*this is a post from my Facebook account.*
So, when I was at the Mother Cabrini Shrine I stopped into the chapel. I have often found going to a church and reflecting on things helps center me and lately I’ve been feeling like I needed a major recentering session. I think I was right.
It wouldn’t be right for me to sit and write about what I thought about while sitting there in the pew staring up at this image of The Sacred Heart of Jesus (I believe that’s the proper name for this type of image of Christ, his heartexposed in a way) but I can tell you that I was able to walk out feeling a little less chaotic in my head.
When I made the trek up the steps to the statue, I did a lot of thinking. Oh yeah, that trek is definitely made to make you reflect. Along the way are the Stations of the Cross (though one was missing) with depictions of Christ’s walk to Golgotha and I found it fitting that sometimes the steps were difficult to walk, my legs tired and ached a bit. But I kept on, because I was going to make the trek to the top. As I’m walking up these steps, that cynical part of me is explaining to me why the steps are the way they are… they’re a sort of imitation of Christ’s on His way to be crucified. Then the other part of my brain pipes in with the fact that “Well, if these steps are supposed to make us reflect on Christ and the Passion of the Christ, making us reflect on what He went through, maybe I should be reflecting on way I’m making this trek myself. Maybe I should be thinking about why this is so important to me. Maybe I should be looking at the lesson I need to learn for my own life, atheist or not.”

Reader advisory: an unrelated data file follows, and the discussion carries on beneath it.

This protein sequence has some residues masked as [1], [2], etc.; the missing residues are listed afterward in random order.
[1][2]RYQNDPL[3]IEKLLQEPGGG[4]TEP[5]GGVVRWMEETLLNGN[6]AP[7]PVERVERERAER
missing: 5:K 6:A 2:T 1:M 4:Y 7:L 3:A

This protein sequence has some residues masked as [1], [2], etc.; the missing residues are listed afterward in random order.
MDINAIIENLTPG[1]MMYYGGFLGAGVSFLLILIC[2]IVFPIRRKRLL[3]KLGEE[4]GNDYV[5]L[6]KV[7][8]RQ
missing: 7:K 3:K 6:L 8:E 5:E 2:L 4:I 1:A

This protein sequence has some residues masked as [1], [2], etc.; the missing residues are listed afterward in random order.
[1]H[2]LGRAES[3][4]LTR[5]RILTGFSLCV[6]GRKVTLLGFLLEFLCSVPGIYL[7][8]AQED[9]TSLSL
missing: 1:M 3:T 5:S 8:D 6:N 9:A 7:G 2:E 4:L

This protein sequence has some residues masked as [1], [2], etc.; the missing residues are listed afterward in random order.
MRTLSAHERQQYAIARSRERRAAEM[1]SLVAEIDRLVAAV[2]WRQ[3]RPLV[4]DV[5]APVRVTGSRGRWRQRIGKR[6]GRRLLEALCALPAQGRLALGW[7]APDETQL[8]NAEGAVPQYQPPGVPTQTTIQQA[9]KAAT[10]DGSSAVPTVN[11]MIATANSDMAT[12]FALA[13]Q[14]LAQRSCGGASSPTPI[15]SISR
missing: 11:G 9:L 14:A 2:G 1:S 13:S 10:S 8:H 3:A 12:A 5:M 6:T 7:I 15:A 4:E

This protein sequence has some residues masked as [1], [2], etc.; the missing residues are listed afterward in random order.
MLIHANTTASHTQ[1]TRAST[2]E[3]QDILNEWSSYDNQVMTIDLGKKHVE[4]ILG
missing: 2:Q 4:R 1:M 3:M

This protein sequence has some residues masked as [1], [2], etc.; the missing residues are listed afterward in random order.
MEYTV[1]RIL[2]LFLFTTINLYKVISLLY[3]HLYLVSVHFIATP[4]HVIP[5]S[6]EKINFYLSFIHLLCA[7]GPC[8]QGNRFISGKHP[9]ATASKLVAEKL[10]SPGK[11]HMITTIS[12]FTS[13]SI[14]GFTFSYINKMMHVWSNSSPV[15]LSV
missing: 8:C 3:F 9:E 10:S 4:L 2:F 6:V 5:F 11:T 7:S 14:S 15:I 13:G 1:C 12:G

And that I did.
On the way back down after making it to the summit, taking a breather and getting a few pictures, I realized that the descent was less taxing than the ascent. Kind of like when you push yourself toward a goal. It can be hard, it can be tiring, it can hurt, it can make you want to throw your hands up in the air and say, “Enough! I’m done! I can’t do it anymore!”, but once you make it to your goal, it’s not so hard anymore. You realize how much you’ve gone through and how much more you’ve grown because of your experience.
“I know from experience that you should never give up on yourself or others, no matter what.” – George Foreman